This category is a bit of a mishmash. I’ve lumped poetry, screenplays, short stories and essays together. I’m sure someone is turning over in their grave due to this sacrilege.
Here we go.
To Love the Coming End – Leanne Dunic (poetry)
Empire of the Son – Tetsuro Shigematsu (script/play)
An Honest Woman – Jonina Kirton (poetry)
Mortal Trash – Kim Addonizio (poetry)
Too Much and Not the Mood – Durga Chew-Bose (essays)
There was a lot of great poetry in the festival’s book list. And I haven’t read poetry since high school. It was such an archaic experience I couldn’t get back into it for many, many years. I’ve recovered now and will no longer dread contemporary, relevant poetry.
To Love the Coming End – Poetry, with a disastrous focus. I liked poet Dunic’s approach: she explores her travels and the Fukushima nuclear disaster, while dealing with her own grief. I never thought of such a large scale disaster as poetic fodder, but Dunic pulls it off in ways that are relatable, and gives voice to the complicated emotions people feel when there is a large—but impersonal—crisis.
Mortal Trash – This was the first poetry volume I’d read in a long time, so I have a soft spot for it. Plus, I’m amused by angry, brash, outspoken, sassy women. And poet Kim Addonizio is probably all these things, if one can make assumptions about a person based on their poetry. Her observations are funny and cutting. And current.
An Honest Woman – Jonina Kirton pulls heart strings and pulls her poetry right out the headlines. And she goes after Donald Trump, so she gets 100 per cent right off the bat. Like Dunic, her poetry is ripped out of news headlines, but she focuses on sexism, gender and violence against women.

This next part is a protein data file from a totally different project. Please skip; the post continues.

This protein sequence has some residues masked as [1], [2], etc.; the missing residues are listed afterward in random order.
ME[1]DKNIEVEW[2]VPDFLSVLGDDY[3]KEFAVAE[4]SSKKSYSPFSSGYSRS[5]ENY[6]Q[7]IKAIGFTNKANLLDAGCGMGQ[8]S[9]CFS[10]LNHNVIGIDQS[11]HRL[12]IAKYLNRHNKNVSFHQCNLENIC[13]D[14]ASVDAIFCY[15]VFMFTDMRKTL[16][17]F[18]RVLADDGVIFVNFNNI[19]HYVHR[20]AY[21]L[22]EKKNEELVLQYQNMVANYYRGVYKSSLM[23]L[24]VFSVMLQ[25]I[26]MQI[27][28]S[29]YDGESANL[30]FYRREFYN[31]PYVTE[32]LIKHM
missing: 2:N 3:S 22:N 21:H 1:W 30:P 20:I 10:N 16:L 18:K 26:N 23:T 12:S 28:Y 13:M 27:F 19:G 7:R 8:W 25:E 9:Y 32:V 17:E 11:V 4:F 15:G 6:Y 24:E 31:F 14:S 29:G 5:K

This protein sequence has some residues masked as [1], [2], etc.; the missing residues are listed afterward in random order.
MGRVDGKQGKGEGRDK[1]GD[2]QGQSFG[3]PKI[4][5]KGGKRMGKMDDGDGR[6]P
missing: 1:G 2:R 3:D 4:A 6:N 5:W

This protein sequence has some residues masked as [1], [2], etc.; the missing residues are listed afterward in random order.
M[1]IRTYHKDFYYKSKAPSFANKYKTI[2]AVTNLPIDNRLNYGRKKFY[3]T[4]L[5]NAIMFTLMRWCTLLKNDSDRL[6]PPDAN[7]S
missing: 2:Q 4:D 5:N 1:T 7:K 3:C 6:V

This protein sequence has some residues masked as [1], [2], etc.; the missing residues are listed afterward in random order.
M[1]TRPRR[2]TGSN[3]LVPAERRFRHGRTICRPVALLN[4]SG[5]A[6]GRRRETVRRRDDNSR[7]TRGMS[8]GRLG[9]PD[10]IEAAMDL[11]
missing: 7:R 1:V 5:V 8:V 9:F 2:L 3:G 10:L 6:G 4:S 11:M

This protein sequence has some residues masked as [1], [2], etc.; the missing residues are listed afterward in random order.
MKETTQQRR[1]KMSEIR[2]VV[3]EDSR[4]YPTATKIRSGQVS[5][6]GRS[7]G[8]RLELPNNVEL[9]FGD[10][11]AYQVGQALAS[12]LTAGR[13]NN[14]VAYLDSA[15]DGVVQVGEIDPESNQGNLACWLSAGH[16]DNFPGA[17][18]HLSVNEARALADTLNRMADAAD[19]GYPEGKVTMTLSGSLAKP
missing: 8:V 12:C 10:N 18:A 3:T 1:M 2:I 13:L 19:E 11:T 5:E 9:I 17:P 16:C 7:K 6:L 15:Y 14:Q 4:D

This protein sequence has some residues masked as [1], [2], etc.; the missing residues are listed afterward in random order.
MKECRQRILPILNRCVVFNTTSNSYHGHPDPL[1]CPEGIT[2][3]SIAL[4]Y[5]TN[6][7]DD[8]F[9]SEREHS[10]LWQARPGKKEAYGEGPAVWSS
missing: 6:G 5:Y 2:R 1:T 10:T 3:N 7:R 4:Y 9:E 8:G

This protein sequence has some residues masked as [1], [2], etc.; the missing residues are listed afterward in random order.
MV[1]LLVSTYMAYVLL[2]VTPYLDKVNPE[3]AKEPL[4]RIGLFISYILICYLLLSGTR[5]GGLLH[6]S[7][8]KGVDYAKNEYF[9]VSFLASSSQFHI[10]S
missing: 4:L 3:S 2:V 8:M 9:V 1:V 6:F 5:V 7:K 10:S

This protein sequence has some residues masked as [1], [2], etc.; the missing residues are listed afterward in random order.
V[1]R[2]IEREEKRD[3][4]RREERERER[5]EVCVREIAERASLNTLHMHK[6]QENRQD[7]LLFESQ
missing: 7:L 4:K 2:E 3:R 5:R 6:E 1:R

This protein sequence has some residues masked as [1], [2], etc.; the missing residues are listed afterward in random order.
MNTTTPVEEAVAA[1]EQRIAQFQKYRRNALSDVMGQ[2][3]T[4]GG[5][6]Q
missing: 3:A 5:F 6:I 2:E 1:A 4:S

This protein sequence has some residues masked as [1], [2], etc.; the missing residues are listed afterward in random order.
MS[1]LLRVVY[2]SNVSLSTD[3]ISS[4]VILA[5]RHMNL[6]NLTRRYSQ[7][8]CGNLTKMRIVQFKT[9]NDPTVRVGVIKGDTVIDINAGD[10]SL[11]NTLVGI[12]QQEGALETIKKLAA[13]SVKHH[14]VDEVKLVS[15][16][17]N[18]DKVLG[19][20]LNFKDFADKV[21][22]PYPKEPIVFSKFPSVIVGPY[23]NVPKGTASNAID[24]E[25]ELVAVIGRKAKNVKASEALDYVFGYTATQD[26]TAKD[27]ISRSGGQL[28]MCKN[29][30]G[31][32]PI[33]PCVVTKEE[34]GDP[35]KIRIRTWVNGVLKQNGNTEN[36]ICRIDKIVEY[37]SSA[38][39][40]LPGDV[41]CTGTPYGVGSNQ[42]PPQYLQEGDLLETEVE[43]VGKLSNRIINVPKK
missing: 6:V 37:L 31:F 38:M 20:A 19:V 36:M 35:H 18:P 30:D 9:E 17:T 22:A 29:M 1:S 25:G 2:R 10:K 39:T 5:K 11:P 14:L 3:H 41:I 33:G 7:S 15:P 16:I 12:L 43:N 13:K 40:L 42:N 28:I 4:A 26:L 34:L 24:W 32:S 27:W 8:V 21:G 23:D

Too Much and Not The Mood – Chew-Bose had my attention the second she started writing about nook people, which I recognize on some level as introverts. Plus, I like her wandering brain and leaps of logic, which manage to entertain and travel across broad scopes in one essay.
Empire of the Son – This is the script for Tetsuro Shigematsu’s one man play. It’s heartfelt and sad and I love how sweet he is about his sisters. This play is the exact opposite of toxic masculinity and it examines fatherhood, being a son, and what it means to be good at both these things. Without all the sexist baggage we’ve come to expect.
The most entertaining collection of short stories in the 2017 Vancouver Writers Fest: Has the World Ended Yet by Peter Darbyshire. It’s weird. It’s wacky. It’s a bizarre mix of mythology, dystopia, religion, contemporary and science fiction. Plus, the artwork is nostalgic and fun. Wins for weird. Also, we’re all gonna die.